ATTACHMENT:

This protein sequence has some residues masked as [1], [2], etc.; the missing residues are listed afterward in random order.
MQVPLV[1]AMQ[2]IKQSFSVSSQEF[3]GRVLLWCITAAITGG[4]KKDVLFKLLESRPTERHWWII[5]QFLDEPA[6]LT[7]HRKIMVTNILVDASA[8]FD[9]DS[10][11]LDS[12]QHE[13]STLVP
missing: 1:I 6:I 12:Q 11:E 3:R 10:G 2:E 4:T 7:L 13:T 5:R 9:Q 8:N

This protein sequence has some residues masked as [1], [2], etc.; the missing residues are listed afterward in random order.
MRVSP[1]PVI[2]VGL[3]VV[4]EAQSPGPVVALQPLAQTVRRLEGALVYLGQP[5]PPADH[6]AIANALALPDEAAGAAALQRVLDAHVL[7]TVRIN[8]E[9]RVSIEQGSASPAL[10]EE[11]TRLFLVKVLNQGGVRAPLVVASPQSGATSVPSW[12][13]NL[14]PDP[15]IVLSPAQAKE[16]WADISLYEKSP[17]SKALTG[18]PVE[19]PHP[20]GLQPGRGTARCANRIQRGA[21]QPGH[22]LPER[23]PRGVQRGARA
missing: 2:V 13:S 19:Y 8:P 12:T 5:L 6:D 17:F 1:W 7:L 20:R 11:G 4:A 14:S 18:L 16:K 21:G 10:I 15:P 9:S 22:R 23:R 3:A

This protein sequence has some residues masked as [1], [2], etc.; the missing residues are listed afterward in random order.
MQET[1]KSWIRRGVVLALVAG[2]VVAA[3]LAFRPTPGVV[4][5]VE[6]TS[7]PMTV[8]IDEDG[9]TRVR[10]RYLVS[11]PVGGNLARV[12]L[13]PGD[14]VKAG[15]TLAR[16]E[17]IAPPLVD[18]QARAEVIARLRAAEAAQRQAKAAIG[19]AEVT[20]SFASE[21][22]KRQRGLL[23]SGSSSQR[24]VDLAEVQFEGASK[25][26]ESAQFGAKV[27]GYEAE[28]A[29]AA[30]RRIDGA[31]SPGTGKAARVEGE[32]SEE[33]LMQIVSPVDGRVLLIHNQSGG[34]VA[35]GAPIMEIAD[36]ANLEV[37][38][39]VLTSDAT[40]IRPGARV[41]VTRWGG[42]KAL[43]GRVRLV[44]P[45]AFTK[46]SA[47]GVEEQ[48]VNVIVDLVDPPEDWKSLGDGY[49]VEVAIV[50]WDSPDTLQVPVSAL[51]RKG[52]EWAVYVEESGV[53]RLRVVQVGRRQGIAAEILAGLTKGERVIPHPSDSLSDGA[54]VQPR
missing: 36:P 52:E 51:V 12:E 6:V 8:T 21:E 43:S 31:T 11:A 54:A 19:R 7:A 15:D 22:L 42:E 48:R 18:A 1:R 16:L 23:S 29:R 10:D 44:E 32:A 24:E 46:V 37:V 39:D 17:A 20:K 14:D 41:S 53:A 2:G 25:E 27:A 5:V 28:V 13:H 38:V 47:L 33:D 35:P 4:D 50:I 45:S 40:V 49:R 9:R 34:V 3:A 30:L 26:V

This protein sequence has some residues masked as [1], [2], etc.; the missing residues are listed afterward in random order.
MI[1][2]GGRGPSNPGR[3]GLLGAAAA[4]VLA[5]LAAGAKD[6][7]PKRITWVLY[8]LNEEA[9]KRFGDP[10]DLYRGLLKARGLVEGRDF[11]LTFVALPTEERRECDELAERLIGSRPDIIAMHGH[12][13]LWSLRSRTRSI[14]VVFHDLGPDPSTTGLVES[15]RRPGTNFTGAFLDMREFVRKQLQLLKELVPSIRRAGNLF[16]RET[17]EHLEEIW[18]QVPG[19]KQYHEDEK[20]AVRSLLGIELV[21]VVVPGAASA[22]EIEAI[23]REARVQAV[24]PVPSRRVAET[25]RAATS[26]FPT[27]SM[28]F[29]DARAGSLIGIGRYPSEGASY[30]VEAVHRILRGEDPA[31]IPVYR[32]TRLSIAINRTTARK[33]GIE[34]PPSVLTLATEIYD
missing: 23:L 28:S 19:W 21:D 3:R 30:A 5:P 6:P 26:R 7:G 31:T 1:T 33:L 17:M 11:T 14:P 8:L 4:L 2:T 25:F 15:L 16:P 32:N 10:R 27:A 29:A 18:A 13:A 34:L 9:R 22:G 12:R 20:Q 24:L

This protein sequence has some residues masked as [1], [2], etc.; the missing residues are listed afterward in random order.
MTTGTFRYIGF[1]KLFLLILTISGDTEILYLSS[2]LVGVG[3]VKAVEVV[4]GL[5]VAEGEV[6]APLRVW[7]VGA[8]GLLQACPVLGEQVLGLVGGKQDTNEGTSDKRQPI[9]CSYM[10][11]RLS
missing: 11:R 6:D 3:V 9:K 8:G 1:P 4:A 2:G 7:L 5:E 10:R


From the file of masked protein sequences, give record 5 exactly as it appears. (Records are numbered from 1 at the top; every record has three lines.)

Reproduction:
This protein sequence has some residues masked as [1], [2], etc.; the missing residues are listed afterward in random order.
MTTGTFRYIGF[1]KLFLLILTISGDTEILYLSS[2]LVGVG[3]VKAVEVV[4]GL[5]VAEGEV[6]APLRVW[7]VGA[8]GLLQACPVLGEQVLGLVGGKQDTNEGTSDKRQPI[9]CSYM[10][11]RLS
missing: 11:R 6:D 3:V 9:K 8:G 1:P 4:A 2:G 7:L 5:E 10:R